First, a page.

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Do Air Purifiers Help with Allergies?

We spend a good majority of our time in our homes. In fact, the Environmental Protection Agency (EPA) has estimated being within a building makes up 90% of our schedule. Although, the EPA also has determined your indoor air can be three to five times worse than outdoors.

That’s because our homes are securely sealed to enhance energy efficiency. While this is good for your heating and cooling bills, it’s not so good if you’re amid the 40% of the population with respiratory allergies.

When outdoor ventilation is restricted, pollutants like dust and volatile organic compounds (VOCs) might get stuck. As a consequence, these pollutants could aggravate your allergies.

You can enhance your indoor air quality with crisp air and routine dusting and vacuuming. But if you’re still having issues with symptoms during the time you’re at your house, an air purifier may be able to help.

While it can’t get rid of pollutants that have landed on your furnishings or carpeting, it may help freshen the air circulating throughout your home.

And air purification has also been scientifically proven to help lessen some allergic symptoms, according to the American College of Allergy, Asthma and Immunology. It might also be appropriate if you or someone in your household has lung trouble, such as emphysema or COPD.

There are two options, a portable air purifier or a whole-home air purifier. We’ll examine the advantages so you can determine what’s correct for your residence.

Whole-House Air Purifier vs. Portable Air Purifiers

A portable air purifier is for a lone room. A whole-house air purifier works with your heating and cooling unit to clean your entire home. Some models can work independently when your HVAC system isn’t operating.

What’s the Best Air Purifier for Allergies?

Go after a model with a High Efficiency Particulate Air (HEPA) filter. HEPA filters are installed in hospitals and offer the greatest filtration you can buy, as they remove 99.97% of particles in the air.

HEPA filters are even more powerful when used with an ultraviolet (UV) germicidal light. This mighty mixture can wipe out dust, dander, pollen and mold, all of which are common allergens. For the best in air purification, evaluate a system that also has a carbon-based filter to eliminate household odors.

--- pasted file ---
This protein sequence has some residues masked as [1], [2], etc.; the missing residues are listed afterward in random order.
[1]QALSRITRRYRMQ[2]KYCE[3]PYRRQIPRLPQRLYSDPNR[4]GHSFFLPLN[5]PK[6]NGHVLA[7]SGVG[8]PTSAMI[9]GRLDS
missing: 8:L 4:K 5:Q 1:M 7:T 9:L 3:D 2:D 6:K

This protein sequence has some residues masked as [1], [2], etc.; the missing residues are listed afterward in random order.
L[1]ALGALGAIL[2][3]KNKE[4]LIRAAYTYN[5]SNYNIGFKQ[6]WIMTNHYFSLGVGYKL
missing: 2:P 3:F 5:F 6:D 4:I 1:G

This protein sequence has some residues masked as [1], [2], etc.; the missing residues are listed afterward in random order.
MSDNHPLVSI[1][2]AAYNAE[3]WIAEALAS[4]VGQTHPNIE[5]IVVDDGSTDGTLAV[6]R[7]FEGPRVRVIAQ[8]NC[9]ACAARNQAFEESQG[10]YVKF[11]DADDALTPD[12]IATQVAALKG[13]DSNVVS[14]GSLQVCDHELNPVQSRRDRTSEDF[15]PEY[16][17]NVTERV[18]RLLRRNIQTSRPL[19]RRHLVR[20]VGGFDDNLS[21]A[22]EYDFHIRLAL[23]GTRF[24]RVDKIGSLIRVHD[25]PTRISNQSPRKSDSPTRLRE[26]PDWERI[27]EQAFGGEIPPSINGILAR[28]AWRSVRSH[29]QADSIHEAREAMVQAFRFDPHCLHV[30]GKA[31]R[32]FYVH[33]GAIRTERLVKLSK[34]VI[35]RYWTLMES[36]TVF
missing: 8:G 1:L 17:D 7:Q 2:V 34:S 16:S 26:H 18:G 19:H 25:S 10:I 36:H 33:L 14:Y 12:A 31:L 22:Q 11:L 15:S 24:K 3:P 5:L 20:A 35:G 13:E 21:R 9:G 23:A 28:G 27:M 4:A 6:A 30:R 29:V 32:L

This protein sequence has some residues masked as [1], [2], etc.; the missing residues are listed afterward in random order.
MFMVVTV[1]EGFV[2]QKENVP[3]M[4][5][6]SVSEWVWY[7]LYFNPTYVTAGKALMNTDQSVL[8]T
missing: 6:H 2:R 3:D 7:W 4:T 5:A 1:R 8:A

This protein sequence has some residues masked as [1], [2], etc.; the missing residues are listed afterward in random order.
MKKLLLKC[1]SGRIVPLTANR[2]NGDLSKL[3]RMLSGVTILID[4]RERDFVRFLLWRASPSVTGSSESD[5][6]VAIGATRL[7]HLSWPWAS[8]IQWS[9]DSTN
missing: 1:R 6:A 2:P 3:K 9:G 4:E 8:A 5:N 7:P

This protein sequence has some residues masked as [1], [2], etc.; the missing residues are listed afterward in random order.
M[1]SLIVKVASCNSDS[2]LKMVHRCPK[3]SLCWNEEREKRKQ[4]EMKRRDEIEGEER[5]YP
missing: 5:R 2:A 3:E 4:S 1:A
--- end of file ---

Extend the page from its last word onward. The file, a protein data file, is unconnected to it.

Avoid using an air purifier that makes ozone, which is the top element in smog. The EPA warns ozone may worsen respiratory problems, even when released at small amounts.

The Allergy and Asthma Foundation of America has made a listing of questions to think over when getting an air purifier.

  • What can this purifier remove from the air? What doesn’t it remove?
  • What’s its clean air delivery rate? (A higher number means air will be cleaned faster.)
  • How often does the filter or UV bulb need to be changed? Can I finish that by myself?
  • How much do spare filters or bulbs cost?

How to Lessen Seasonal Allergy Symptoms

Want to have the top performance from your new air purification unit? The Mayo Clinic advises doing other procedures to decrease your exposure to problems that can cause seasonal allergies.

  1. Stay in your home and keep windows and doors sealed when pollen counts are heightened.
  2. Have other household members cut the lawn or pull weeds, since this work can irritate symptoms. If you are required to do this work yourself, consider trying a pollen mask. You should also shower immediately and change your clothes once you’re done.
  3. Avoid drying laundry outside.
  4. Turn on the AC while indoors or while you’re on the road. Consider using a high-efficiency air filter in your residence’s HVAC equipment.
  5. Balance your house’s humidity levels with a whole-house dehumidifier.
  6. Hardwood, tile or linoleum are the ideal flooring materials for reducing indoor allergens. If your home has carpet, use a HEPA filter on your vacuum cleaner.

Let Our Specialists Handle Your Indoor Air Quality Needs

Ready to move forward with getting a whole-house air purifier? Give our professionals a call at 772-600-7151 or contact us online to request an appointment. We’ll help you choose the best unit for your house and budget.

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